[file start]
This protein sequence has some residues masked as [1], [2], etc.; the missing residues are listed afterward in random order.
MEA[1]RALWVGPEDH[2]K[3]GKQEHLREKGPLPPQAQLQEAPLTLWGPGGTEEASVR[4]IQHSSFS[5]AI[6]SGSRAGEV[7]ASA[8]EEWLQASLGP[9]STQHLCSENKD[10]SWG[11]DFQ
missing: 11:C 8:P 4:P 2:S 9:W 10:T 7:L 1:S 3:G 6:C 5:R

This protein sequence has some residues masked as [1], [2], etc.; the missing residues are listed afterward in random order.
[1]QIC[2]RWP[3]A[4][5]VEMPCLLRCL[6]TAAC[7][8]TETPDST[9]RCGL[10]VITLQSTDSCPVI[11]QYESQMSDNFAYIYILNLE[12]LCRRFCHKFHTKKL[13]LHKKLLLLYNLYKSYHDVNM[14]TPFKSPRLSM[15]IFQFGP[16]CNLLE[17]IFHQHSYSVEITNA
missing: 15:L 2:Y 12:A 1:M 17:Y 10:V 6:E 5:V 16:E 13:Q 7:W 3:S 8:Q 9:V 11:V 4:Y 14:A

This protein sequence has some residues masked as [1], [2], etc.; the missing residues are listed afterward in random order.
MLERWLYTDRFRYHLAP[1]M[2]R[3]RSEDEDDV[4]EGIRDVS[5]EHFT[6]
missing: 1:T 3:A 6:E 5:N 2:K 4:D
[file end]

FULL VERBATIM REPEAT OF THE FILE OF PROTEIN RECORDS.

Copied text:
This protein sequence has some residues masked as [1], [2], etc.; the missing residues are listed afterward in random order.
MEA[1]RALWVGPEDH[2]K[3]GKQEHLREKGPLPPQAQLQEAPLTLWGPGGTEEASVR[4]IQHSSFS[5]AI[6]SGSRAGEV[7]ASA[8]EEWLQASLGP[9]STQHLCSENKD[10]SWG[11]DFQ
missing: 11:C 8:P 4:P 2:S 9:W 10:T 7:L 1:S 3:G 6:C 5:R

This protein sequence has some residues masked as [1], [2], etc.; the missing residues are listed afterward in random order.
[1]QIC[2]RWP[3]A[4][5]VEMPCLLRCL[6]TAAC[7][8]TETPDST[9]RCGL[10]VITLQSTDSCPVI[11]QYESQMSDNFAYIYILNLE[12]LCRRFCHKFHTKKL[13]LHKKLLLLYNLYKSYHDVNM[14]TPFKSPRLSM[15]IFQFGP[16]CNLLE[17]IFHQHSYSVEITNA
missing: 15:L 2:Y 12:A 1:M 17:Y 10:V 6:E 5:V 16:E 13:Q 7:W 3:S 8:Q 9:V 11:V 4:Y 14:A

This protein sequence has some residues masked as [1], [2], etc.; the missing residues are listed afterward in random order.
MLERWLYTDRFRYHLAP[1]M[2]R[3]RSEDEDDV[4]EGIRDVS[5]EHFT[6]
missing: 1:T 3:A 6:E 5:N 2:K 4:D